Coast Guard Cutter Eagle’s Morehead City, N.C. visit, welcome ceremony and tour schedule

PORTSMOUTH, Va. — America’s Tall Ship Coast Guard Cutter Eagle is scheduled to arrive March 27 in Morehead City, N.C., for a welcome ceremony and public tours.

The following itinerary, subject to change, is as follows:

Thursday, March 27, 1 p.m., Eagle moors at Morehead City State Port
Thursday, March 27, 2 p.m., welcome ceremony and press conference
Thursday, March 27, 4 p.m., public tours
Friday, March 28, 9 a.m. to 5 p.m., public tours
Saturday, March 29, 10 a.m. to 7:30 p.m., public tours

The Eagle will be moored at the Morehead City Port Authority Pier located at 113 Arendell St.
America's Tall Ship to visit Morehead City, NC

On Sunday, March 30, the Cutter Eagle is scheduled to depart at 4 p.m.

Eagle’s spring deployment is the first opportunity for underway training for 2014 for 60 Coast Guard and National Oceanic Atmospheric Administration officer candidates currently working their way through the Officer Candidate School program at the Coast Guard Academy in New London, Conn. Upon graduation May 7, the trainees will become officers in the Coast Guard and NOAA assuming operational duties throughout the country.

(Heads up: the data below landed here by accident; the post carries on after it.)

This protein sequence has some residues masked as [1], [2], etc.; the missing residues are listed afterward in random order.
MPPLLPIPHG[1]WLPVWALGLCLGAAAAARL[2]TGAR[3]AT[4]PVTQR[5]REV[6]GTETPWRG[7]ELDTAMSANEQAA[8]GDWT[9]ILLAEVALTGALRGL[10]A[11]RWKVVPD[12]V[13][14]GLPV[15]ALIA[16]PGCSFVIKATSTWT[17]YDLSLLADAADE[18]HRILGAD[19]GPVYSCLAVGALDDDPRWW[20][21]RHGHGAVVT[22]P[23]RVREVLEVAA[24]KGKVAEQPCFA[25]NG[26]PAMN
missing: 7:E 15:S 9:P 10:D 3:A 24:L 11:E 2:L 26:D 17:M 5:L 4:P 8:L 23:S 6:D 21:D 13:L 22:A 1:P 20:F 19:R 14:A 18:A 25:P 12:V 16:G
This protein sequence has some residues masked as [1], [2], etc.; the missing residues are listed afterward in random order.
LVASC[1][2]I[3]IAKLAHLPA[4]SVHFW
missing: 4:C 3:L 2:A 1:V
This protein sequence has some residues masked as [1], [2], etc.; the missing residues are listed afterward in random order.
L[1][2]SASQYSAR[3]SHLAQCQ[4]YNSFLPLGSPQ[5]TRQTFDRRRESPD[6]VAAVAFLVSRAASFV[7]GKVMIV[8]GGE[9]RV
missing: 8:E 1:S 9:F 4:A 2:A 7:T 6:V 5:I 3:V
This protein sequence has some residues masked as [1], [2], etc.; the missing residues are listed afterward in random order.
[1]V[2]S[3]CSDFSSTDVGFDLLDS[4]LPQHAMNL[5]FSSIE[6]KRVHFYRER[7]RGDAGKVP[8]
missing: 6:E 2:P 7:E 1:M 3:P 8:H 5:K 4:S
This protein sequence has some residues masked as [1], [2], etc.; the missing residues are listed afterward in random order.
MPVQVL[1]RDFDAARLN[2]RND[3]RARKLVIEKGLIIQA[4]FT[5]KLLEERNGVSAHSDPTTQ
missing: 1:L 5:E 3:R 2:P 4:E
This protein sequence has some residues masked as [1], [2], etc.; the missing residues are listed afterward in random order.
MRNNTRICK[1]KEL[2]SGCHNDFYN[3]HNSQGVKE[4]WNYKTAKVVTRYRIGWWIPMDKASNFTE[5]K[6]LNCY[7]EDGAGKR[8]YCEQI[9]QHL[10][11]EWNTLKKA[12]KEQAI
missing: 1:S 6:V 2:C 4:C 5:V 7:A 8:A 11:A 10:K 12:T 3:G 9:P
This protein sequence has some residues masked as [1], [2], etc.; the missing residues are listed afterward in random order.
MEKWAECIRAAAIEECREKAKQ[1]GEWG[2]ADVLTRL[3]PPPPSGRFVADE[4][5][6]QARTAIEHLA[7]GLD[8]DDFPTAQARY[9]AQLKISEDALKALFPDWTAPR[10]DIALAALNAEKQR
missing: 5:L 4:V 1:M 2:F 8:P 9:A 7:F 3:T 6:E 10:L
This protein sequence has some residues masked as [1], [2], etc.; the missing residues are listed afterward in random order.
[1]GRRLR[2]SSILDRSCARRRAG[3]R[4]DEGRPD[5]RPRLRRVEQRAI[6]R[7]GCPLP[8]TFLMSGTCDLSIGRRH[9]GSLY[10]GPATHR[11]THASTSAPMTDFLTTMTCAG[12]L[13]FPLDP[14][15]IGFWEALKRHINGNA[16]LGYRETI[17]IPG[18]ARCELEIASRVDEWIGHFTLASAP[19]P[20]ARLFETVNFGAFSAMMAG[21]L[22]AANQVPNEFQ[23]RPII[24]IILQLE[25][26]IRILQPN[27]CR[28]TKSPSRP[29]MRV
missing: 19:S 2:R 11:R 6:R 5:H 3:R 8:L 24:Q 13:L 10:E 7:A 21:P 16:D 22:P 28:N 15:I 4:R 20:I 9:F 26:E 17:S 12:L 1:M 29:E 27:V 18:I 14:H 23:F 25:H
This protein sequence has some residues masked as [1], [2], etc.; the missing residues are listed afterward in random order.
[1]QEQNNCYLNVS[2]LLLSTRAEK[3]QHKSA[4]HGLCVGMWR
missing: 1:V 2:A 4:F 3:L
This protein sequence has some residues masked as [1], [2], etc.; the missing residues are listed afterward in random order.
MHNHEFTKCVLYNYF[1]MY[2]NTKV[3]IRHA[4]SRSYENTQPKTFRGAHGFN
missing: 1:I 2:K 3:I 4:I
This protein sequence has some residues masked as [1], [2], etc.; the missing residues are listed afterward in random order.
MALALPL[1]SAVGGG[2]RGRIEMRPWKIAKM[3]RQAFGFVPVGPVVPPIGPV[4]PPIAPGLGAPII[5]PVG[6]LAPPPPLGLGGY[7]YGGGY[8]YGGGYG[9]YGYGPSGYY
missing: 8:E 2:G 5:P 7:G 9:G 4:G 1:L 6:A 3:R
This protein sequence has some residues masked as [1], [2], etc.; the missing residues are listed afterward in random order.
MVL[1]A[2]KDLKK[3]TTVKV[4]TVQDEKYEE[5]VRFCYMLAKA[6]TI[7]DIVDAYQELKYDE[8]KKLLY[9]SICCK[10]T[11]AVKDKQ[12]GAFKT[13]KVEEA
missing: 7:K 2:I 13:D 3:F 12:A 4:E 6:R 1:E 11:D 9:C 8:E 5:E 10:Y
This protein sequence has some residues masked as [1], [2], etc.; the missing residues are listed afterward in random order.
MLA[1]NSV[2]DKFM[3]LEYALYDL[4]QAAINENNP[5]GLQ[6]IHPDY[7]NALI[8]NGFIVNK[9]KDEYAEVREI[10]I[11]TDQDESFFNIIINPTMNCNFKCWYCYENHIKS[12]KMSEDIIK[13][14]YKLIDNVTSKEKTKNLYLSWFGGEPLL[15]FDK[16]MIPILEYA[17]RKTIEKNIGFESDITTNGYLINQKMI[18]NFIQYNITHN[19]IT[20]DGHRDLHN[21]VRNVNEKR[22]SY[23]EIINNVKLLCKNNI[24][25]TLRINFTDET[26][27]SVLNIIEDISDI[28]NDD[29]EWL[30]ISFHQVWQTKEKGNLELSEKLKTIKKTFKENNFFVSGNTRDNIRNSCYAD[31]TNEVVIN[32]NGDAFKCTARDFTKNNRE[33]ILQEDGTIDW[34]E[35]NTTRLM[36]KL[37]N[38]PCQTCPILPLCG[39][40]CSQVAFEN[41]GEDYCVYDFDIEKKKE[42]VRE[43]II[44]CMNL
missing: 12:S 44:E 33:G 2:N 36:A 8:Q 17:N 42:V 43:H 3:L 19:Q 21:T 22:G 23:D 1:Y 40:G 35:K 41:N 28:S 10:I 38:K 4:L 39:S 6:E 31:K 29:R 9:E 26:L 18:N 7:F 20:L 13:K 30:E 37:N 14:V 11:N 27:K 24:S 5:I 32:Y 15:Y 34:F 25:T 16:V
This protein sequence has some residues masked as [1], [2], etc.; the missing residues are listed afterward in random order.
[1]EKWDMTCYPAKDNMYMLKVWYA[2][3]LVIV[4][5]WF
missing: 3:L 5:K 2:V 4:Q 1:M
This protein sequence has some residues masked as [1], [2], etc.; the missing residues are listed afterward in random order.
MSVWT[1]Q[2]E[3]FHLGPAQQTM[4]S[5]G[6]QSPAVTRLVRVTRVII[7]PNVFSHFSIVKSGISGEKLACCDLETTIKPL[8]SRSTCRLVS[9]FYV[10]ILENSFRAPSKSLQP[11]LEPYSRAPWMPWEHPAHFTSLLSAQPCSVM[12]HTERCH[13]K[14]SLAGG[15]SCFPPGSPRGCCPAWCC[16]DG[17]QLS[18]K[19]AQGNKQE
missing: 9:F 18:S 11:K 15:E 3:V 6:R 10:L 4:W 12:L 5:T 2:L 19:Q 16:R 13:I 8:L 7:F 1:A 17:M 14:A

The Eagle’s uniqueness as the Coast Guard’s only square rigger ship allows cadets and officer candidates the rare opportunity to apply hands-on experience for the navigation, engineering, and other professional theory learned in the classroom. These are the very same learning experiences critical for cadets and officer candidates to be effective as leaders in the Coast Guard’s operational forces

At 295 feet in length, the Eagle is the largest tall ship flying the stars and stripes and the only active square-rigger in U.S. government service.

Constructed in 1936 by the Blohm and Voss Shipyard in Hamburg, Germany, and originally commissioned as the Horst Wessel by the German Navy, the Eagle was taken by the United States as a war reparation following World War II.

With more than 23,500 square feet of sail and six miles of rigging, the Eagle has served as a classroom at sea to future Coast Guard officers since 1946, offering an at-sea leadership and professional development experience.

A permanent crew of seven officers and 50 enlisted personnel maintain the ship and guide the cadets and officer candidates through an underway and in-port training schedule, dedicated to learning the skills of navigation, damage control, watchstanding, engineering and deck seamanship.

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